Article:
I'm trying to find information on painting workshops in France -- small groups. Can you suggest any?
Head straight to the ShawGuides Directory to Art & Craft Workshops, where you can find dozens of workshops in France and a fine search engine that lets you sort for focus, ability level, location and date.
The directory and other art-related information also can be found at the Artist's Magazine site.
A search for intermediate painting workshops in France in June turned up 31 matches, including California's Artists Workshop Tours Agency, which is offering a two-week program in Provence, and Paris' En Plein Air, which is offering a "Monet's Garden" program in late May, a "Paris Keepsake" program in June and "A Taste of France" in September.
The Educated Traveler newsletter has a specialty-travel search engine, too, which turned up a seven-day painting workshop in France this month aboard the luxury riverboat Caprice.
An annual six-issue subscription to the newsletter is $57. To subscribe or order a single copy, call (800) 648-5168. Past issues with art articles include Travel With Art (July/Aug. 1997), Seeing and Sleeping in Art (May/June 1996), Artist Workshops (July/Aug. 1995) and Supporting Art Through Travel (May/June 1995). Back issues cost $8.
Another source is the Specialty Travel Index, which lists dozens of companies offering art, art history and artist workshop programs around the world. An annual subscription, including Spring/Summer and Fall/Winter issues, costs $10 from Specialty Travel Index, 305 San Anselmo Ave., San Anselmo, CA 94960.
During a family trip to Disneyland, we'd also like to see the Grand Canyon. What's the best way to do this in four or five days?
You've got several options, depending on how much you want to spend in airfare and driving time. Among possibilities:
- Drive all the way from Anaheim, Calif., to the Grand Canyon, which means you'll spend a big chunk of time on a grueling drive. Selecting this method hinges on whether you and the family are accustomed to the long haul. The drive time is about nine-and-a-half hours, nearly 500 miles. This is probably the least expensive, but most travel-intensive, way to get there.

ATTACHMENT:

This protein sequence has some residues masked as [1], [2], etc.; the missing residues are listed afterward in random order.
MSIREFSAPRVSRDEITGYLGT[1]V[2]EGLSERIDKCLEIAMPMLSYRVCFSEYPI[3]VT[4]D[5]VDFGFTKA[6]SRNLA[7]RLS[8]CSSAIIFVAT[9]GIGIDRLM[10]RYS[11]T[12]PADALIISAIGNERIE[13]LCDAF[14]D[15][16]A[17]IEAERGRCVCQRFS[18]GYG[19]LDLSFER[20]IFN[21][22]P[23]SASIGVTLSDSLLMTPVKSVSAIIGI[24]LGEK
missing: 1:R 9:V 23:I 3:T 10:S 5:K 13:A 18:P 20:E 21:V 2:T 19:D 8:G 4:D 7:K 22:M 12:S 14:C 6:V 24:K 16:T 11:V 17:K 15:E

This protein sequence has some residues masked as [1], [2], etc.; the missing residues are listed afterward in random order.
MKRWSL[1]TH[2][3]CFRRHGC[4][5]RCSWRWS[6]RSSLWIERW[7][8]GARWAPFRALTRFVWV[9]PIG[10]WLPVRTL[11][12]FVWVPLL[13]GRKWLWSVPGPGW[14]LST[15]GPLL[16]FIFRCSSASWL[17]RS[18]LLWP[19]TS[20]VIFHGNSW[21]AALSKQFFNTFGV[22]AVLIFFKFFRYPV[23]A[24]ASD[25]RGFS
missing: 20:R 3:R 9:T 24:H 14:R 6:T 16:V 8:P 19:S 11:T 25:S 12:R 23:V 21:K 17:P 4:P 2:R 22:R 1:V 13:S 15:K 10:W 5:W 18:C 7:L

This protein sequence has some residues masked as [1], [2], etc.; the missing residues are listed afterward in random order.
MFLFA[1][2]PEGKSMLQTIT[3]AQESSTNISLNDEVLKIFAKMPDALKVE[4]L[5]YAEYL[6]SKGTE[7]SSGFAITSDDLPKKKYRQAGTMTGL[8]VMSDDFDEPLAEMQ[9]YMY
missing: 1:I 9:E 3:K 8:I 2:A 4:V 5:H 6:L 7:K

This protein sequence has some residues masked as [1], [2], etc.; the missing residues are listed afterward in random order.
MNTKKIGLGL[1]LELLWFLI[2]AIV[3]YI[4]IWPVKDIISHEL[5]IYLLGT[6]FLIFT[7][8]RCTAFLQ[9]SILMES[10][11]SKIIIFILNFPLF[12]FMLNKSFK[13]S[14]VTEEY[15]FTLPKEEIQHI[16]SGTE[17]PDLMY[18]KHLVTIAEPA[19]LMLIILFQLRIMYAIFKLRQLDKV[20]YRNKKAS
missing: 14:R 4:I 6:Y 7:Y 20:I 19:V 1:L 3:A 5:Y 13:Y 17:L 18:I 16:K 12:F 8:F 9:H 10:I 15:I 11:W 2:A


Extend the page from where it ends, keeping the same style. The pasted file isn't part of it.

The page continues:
- Fly to Flagstaff, Ariz., then drive the 80 miles to the Grand Canyon in two hours or so. This is a scenic drive, but during peak summer periods is heavily traveled and can be jammed as you get closer to the park entrance. There are several ways to fly to Flagstaff, and the least expensive involve stopping in another city, such as Phoenix on America West Airlines.
- Fly to Las Vegas, then drive 280 miles to the canyon in about six hours. This isn't a bad compromise, as there are plenty of nonstop flights to Las Vegas and the fares can be quite reasonable; several airlines recently were posting round-trip fares around $80. (Besides Los Angeles International Airport, check fares from other area airports such as Burbank and Orange County.) This could also give you a peek at Vegas, if you're interested.
- Finally, for tops in speed -- and expense -- you can fly to the little airport just south of the Grand Canyon. For instance, you could fly out of Los Angeles International at noon, reach Vegas by 1, and be at the Grand Canyon by 5, with aerial views to add to your experience. This will probably cost you $300 or more per person.
To plan your Grand Canyon National Park trip, visit the site or write Trip Planner, P.O. Box 129, Grand Canyon, AZ 86023. The park's phone number is (520) 638-7888. Also available is "The Guide," a seasonally updated publication that describes ranger talks and other programs, gives sunrise and sunset times and offers good maps with distances of various trails.
I've heard about Web sites that track a flight and tell you exactly where it is in the journey at any given time. Where can I find this feature?
The flight-tracking programs you mention can be very useful if you're planning to pick up someone at the airport and don't want to arrive too soon or too late. Typically you provide a flight number and, when all is working right, the program quickly tells you how far along the flight is, as well as its estimated arrival time.
The FlightTracker provides arrival and departure cities, flight status, departure and arrival times, distance to arrival city, altitude and speed. If you've selected the graphic mode, it pinpoints the current location on a map. Very impressive.
Many of the airlines' sites also have a less-sophisticated flight-status option. Be wary of these, however. Despite recent vows to be more forthcoming with such data, the airlines have a pretty poor reputation for telling passengers quickly when they know about delays. If they're not promptly informing passengers at the gate, they're probably not going to post better information on the Web site.
I was trying to track an America West flight a few months ago and noted that its Web site information contradicted what I'd heard from a connecting passenger whom I planned to pick up. When I pointed out to an agent that the Web site showed no departure yet, she nonchalantly said the status feature was often not updated until 45 minutes after the flight was gone.
One hopes the pilots are getting better information on their computers.
Revisiting a previous Travel Advisor Q&A:
A recent column item about the New Orleans Jazz & Heritage Festival, to be held April 28-May 7, drew this advice from a festival spokesman:
Prime lodging for festivalgoers can be found at hotels and B&Bs in the French Quarter, Central Business District, Warehouse District, Faubourg Marigny, Garden District and Uptown. And you can find lots of little B&Bs near the festival site itself in the Bayou St. John and Mid-City neighborhoods.
The New Orleans Hotel and Motel Association offers a toll-free number that's a catch-all for available rooms in the city: (800) 695-2264.
A really good resource is the Jazz Fest Concierge message board on the festival's Web site.